• responsible for resolving complaints (e.g., misconduct complaints) made by members of the public
  • reviews local police service decisions relating to public complaints at the request of complainants
  • reviews issues of a systemic nature that give rise to complaints.
Ontario Civilian Police Commission (OCPC)
  • conducts investigations and inquiries into the conduct of chiefs of police, police officers, special constables and members of Police Services Boards
  • hears appeals of police disciplinary penalties
  • determines adequacy of police budgets
  • approves the abolition of police forces
  • takes measures if a police force fails to comply with prescribed standards.
Special Investigation Unit (SIU)
  • conducts criminal investigations into circumstances involving police and civilians that have resulted in death or serious injury, including allegations of sexual assault.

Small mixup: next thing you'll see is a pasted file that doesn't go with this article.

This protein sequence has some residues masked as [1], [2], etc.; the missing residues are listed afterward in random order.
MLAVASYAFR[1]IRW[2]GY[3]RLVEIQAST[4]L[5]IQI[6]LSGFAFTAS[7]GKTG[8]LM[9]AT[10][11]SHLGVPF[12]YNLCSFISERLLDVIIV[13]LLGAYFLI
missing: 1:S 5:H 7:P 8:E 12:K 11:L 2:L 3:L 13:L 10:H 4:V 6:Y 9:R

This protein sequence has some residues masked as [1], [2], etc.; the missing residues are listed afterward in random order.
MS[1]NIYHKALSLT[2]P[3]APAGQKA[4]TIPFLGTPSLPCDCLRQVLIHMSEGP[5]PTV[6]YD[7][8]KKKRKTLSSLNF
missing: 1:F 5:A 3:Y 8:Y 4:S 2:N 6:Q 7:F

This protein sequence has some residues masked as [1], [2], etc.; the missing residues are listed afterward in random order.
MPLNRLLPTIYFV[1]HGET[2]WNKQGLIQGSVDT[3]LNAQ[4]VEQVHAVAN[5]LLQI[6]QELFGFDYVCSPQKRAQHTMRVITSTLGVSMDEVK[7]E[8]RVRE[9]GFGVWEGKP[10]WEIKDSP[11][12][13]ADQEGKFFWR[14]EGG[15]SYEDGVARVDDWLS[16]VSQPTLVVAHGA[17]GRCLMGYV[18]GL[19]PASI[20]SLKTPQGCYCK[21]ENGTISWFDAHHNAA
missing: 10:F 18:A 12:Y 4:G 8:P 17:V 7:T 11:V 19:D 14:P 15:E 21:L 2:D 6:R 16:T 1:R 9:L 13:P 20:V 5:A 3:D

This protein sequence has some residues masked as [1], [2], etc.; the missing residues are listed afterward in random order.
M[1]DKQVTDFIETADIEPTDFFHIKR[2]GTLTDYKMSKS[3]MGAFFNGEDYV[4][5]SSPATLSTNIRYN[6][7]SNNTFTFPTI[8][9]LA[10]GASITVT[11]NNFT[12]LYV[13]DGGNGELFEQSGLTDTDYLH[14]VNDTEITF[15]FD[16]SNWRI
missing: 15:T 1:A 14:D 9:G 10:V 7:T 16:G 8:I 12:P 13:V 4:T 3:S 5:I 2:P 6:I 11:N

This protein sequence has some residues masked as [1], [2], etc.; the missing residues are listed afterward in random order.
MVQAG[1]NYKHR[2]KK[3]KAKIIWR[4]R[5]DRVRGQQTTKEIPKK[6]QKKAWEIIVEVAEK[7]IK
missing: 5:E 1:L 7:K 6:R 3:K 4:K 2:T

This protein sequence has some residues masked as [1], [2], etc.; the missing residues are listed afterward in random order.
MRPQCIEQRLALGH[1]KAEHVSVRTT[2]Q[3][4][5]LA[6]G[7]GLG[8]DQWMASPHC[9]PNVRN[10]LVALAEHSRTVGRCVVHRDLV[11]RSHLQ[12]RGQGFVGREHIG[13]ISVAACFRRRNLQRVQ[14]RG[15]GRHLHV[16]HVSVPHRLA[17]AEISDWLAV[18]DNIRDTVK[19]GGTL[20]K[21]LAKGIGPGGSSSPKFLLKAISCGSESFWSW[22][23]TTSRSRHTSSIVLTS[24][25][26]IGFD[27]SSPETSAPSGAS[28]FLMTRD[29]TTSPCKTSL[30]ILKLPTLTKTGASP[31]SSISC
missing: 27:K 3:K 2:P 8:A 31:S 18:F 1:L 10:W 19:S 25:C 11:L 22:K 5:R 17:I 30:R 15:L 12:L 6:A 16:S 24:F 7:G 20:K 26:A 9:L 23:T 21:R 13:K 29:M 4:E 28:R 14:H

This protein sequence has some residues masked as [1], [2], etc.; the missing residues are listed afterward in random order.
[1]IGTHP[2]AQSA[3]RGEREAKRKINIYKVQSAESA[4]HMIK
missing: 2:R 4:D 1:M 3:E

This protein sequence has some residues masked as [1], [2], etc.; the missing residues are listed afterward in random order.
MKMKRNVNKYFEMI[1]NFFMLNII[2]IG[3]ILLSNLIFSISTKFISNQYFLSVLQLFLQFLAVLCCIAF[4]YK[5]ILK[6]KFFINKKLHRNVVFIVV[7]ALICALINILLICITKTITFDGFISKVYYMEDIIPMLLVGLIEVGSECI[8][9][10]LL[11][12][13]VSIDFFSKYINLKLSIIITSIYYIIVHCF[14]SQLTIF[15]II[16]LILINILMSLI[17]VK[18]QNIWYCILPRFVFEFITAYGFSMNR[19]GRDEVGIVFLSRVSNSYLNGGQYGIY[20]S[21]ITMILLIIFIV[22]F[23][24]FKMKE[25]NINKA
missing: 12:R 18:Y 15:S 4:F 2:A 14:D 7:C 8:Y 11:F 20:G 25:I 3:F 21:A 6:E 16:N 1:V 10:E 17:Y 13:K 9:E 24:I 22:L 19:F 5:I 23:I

Discussion questions

Question 13:

Are you familiar with any of the following police oversight bodies in Ontario? (Check one or more answers as they apply to you.)

  • Office of the Independent Police Review Director
  • Ontario Civilian Police Commission
  • Special Investigation Unit

Question 14:

How can the province increase public awareness of the role of police oversight bodies and accountability mechanisms in Ontario?

Question 15:

Have you ever had any encounters or experiences with any of the following oversight bodies? (Check one or more answers as they apply to you.)

  • Office of the Independent Police Review Director (go to question 17)
  • Ontario Civilian Police Commission (go to question 17)
  • Special Investigation Unit (go to question 17)
  • No experience or encounter with any of the above oversight bodies (go to question 17)
  • Don’t recall (go to question 17)
  • Prefer not to answer (go to question 17)

Please tell us in detail what worked and what did not in that experience.

Question 16:

In your opinion, are there any aspects of the police oversight process that could be enhanced? Please elaborate on your response.

Civilian police governance

Governance in policing is based on three key principles:

  • providing accountability to the public
  • promoting independence in policing